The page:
Vitamins and Macular Degeneration

Over the past ten years, patients have been participating in a collaborative investigation involving fourteen different centers in the United States to try to answer this important question: Does vitamin supplementation decrease the risk of severe vision loss due to macular degeneration?

Vitamin Graph

This group, known as the Age-Related Eye Disease Study (AREDS), found that taking high levels of antioxidants and zinc reduced the risk of developing wet macular degeneration by 25% and of developing severe vision loss by nearly 20%. Doses and vitamins used in the study are listed here: Vitamin C: 500 mg Zinc (oxide): 80 mg Vitamin E: 400 IU Copper (oxide): 2 mg Beta-carotene: 15 mg.

This group, known as the Age-Related Eye Disease Study (AREDS), found that taking high levels of antioxidants and zinc reduced the risk of developing wet macular degeneration by 25% and of developing severe vision loss by nearly 20%. Doses and vitamins used in the study are listed here: Vitamin C: 500 mg Zinc (oxide): 80 mg Vitamin E: 400 IU Copper (oxide): 2 mg Beta-carotene: 15 mg.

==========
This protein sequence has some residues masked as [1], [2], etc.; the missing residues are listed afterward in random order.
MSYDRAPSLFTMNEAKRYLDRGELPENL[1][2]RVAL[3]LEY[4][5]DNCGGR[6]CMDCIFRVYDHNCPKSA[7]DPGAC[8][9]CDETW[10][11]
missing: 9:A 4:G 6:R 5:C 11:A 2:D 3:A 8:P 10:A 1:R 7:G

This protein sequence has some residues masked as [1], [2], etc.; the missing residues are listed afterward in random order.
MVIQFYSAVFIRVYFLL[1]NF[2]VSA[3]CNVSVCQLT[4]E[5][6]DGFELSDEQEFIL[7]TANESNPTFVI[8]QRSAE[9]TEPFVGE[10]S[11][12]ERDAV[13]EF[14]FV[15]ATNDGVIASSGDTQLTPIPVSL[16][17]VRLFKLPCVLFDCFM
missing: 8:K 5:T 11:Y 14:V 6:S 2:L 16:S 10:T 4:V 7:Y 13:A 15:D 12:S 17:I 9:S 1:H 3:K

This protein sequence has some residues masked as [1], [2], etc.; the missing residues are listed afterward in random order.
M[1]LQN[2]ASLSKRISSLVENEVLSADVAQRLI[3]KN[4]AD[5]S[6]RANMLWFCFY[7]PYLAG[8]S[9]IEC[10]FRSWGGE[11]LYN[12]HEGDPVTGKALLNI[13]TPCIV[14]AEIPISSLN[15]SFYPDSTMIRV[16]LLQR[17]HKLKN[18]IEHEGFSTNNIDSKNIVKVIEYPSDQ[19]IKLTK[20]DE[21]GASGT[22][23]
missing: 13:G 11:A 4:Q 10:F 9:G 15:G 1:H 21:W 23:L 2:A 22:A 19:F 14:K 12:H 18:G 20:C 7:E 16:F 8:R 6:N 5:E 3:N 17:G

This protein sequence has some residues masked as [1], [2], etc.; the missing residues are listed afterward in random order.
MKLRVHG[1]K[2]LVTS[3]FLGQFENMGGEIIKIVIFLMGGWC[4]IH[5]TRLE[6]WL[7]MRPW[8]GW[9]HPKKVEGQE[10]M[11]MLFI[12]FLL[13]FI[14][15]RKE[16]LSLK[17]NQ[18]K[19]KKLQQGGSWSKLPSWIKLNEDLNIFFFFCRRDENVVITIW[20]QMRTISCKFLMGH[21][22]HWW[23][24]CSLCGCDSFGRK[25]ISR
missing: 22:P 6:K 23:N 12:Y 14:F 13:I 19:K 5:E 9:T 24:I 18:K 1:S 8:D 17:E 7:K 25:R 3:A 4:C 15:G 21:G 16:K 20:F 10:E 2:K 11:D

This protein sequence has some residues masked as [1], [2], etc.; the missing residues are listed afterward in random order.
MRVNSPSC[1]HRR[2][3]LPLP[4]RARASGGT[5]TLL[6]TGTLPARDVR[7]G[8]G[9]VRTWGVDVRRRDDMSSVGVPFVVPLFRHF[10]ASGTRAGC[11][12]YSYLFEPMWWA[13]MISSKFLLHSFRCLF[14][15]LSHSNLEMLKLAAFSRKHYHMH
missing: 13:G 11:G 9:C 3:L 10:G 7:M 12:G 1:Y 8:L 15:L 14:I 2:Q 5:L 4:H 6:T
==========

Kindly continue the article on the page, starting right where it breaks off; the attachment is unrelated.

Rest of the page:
In addition to the above vitamins and minerals, recent research suggests that lutein may be effective in reducing the progression of macular degeneration.

The optimal doses of lutein have not been established, but some researchers have recommended a dose of 6 mg per day.

It is recommended that you check with your internist before beginning these supplements. Vitamin supplements may conflict with certain other medications.

Also patients with certain illnesses may be intolerant of vitamins and minerals at these dosages. Patients who smoke or who have recently stopped smoking must also consult with their physician before starting these supplements.

For more information and a video tutorial please click on the instructional video below.